There are two parts to this. The first is that there is a prince of the air, who rejoices when we do what we will, and assuage our desires, neglecting our duty. For in that we do damage. It is not merely pleasure which he rules, but the skepticism and subtle pleasures we know are not holy, from Schadenfreude to virtue purity spirals to the betrayal of our neighbour for ideology or crisis. Our nature is to get it wrong, and then deny responsibility for what we have done, because our intentions were deemed good.
The second is that Christ has taken us from this state: we are guilty of evil, and if we are honest we know it. Christ allowed us to be adopted by God, and gave us an ability to look beyond what we feel or perceive. Logic has its limits. Beyond the mathematics of rationality, there is a metaphysics that bears witness to God, even in this broken world.
2 And you were dead in your trespasses and sins, 2 in which you formerly walked according to the course of this world, according to the prince of the power of the air, of the spirit that is now working in the sons of disobedience. 3 Among them we too all formerly lived in the lusts of our flesh, indulging the desires of the flesh and of the mind, and were by nature children of wrath, even as the rest. 4 But God, being rich in mercy, because of His great love with which He loved us, 5 even when we were dead in our transgressions, made us alive together with Christ (by grace you have been saved), 6 and raised us up with Him, and seated us with Him in the heavenly places in Christ Jesus, 7 so that in the ages to come He might show the surpassing riches of His grace in kindness toward us in Christ Jesus. 8 For by grace you have been saved through faith; and that not of yourselves, it is the gift of God; 9 not as a result of works, so that no one may boast. 10 For we are His workmanship, created in Christ Jesus for good works, which God prepared beforehand so that we would walk in them.
Our brother Mundabor has a commentator who linked to this discussion of that misunderstood virtue: prudence. There is a time for hard measures, but there is also a point where your lovely, neat, model, theory or policy has to be shredded because the facts on the ground show it is wrong. Micromanagement is generally not prudent, but the materialist cannot do this calculus, for he does not have all the facts.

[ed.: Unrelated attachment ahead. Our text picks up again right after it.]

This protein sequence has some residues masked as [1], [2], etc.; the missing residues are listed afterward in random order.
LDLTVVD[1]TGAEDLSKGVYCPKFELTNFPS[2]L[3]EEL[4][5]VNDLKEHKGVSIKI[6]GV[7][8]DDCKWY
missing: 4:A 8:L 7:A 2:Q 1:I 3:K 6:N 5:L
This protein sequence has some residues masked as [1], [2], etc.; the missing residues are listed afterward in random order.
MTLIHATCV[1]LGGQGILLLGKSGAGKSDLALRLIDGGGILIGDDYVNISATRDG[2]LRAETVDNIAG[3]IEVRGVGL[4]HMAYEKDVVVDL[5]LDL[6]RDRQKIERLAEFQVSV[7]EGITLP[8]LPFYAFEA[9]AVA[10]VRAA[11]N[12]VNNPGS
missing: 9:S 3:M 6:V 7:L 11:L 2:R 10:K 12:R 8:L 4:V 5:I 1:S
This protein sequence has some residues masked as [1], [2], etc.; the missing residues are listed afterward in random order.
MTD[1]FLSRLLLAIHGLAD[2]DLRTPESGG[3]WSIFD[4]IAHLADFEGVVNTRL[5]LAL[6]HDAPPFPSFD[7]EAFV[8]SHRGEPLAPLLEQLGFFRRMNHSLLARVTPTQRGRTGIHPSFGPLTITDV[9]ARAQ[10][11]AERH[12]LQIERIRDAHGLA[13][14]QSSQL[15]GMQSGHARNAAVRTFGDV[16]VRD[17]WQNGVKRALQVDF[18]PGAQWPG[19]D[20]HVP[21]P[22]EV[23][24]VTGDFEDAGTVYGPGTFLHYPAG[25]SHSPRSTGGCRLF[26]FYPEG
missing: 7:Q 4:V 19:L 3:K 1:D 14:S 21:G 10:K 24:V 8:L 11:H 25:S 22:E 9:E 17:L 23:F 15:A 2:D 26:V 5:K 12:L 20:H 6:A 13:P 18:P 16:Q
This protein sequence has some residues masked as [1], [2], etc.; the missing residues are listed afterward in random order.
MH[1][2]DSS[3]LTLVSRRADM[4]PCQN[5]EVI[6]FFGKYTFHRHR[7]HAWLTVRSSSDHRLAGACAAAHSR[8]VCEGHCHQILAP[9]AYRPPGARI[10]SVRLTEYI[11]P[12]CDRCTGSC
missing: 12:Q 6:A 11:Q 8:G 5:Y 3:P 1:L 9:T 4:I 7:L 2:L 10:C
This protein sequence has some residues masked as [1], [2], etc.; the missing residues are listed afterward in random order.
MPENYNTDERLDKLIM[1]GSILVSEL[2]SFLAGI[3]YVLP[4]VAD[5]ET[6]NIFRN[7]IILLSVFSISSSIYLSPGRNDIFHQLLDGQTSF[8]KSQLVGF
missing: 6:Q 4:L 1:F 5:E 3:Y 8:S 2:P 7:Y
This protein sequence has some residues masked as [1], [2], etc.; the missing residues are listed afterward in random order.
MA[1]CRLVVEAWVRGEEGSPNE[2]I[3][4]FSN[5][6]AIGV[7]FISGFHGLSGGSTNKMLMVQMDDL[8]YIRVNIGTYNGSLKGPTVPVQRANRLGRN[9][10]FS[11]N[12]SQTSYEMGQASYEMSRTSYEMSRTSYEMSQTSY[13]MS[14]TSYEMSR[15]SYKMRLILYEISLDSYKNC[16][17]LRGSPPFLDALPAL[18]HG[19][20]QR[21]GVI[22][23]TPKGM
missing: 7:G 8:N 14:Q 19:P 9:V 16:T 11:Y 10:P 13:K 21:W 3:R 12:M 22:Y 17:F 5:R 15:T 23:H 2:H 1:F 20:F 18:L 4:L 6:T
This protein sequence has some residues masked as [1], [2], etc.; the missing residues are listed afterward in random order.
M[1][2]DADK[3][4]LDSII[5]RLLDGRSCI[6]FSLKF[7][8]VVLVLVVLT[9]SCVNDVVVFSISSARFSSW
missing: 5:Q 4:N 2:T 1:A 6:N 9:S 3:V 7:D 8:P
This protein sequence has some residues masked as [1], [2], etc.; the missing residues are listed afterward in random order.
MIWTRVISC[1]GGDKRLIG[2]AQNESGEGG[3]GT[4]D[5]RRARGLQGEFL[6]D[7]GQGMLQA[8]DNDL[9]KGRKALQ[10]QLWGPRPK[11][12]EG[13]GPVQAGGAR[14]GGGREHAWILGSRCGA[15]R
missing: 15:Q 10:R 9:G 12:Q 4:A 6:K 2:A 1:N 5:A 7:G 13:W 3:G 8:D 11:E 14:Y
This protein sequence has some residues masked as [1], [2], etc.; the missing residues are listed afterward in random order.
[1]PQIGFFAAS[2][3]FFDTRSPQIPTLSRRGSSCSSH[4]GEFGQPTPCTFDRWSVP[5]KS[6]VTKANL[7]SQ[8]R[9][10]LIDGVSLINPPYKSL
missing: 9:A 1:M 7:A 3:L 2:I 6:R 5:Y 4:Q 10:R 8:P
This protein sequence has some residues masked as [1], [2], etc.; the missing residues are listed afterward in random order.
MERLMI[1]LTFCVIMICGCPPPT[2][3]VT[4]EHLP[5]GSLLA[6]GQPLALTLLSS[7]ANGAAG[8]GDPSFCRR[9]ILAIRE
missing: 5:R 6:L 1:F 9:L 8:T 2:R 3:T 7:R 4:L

Prudence is an interesting virtue. It is not a virtue that enables us to discern accurately the difference between moral good and moral evil. Among the cardinal virtues, justice is far more helpful in such discernment. Among the seven gifts of the Holy Spirit, wisdom, understanding, knowledge, piety and fear of the Lord are more important for distinguishing good and evil. And among the twelve fruits of the Holy Spirit, faith and charity stand at the top of the list. But prudence is a practical ability to suit words and actions to a particular situation in such a way as most likely to effect the best outcome—which should always, of course, be an outcome consonant with the other natural virtues, and the gifts and fruits of the Spirit as well.
For anyone to possess prudence, certain basic conditions are essential. First and foremost, since prudence exists to achieve good outcomes, knowledge of and commitment to the good is necessary. Second, that knowledge and commitment must be secured by the long practice of virtuous habits, including self-control, so that the person attempting to exercise the virtue of prudence is not unduly swayed or distracted by his own vices (including the vice of human respect). Third, the person attempting to exercise prudence will be far more likely to do so successfully if he is not excessively burdened by physical or emotional distress. Fourth, the person in question must have a good ability to view particular problems not only in light of their impact on himself, but more importantly in light of their impact on a variety of people in different situations, and on the community as a whole.
Fifth and finally, especially when it comes to questions of suffering and death, the prudent man or woman depends on access to the whole truth about what it means to be human. Prudence cannot fulfill its potential, for example, if the spiritual nature of the human person is unrecognized, if suffering is viewed as an intolerable evil with no positive or redemptive character, and if bodily death is judged to be the worst of all evils. Even virtuous pagans in the time before Christ recognized these truths.
Given these rather obvious conditions, it should also be obvious, first, that prudence is always a difficult virtue to exercise well and, second, that it is particularly difficult in our situation today, which is characterized by gross misunderstanding of human nature, a lack of firm spiritual moorings, the widespread adoption of secular cultural myths, and a resulting cult of individualistic selfishness.
Jeff Mirus Catholic Culture
The prince of the power of the air makes us imprudent, for he wants us blinded to what is true spirituality, which is Christ. Our salvation is not our doing, and only through the power of his spirit can we choose wisely and do good works. Our leaders lack this.
Pray for their salvation, but don’t be like them.
- I should add that extinction rebellion reject logic and consider only their feelings: they are post rational, bloodthirsty neopagans. Their only use is as an example: Do not be like them
- Mundabor reads the Italian papers daily. He’s quite aware of the death rate, and the need for a short period of social distancing. But six months, as the UK Chief Medical Officer suggests? Won’t happen here. We’ll bend the rules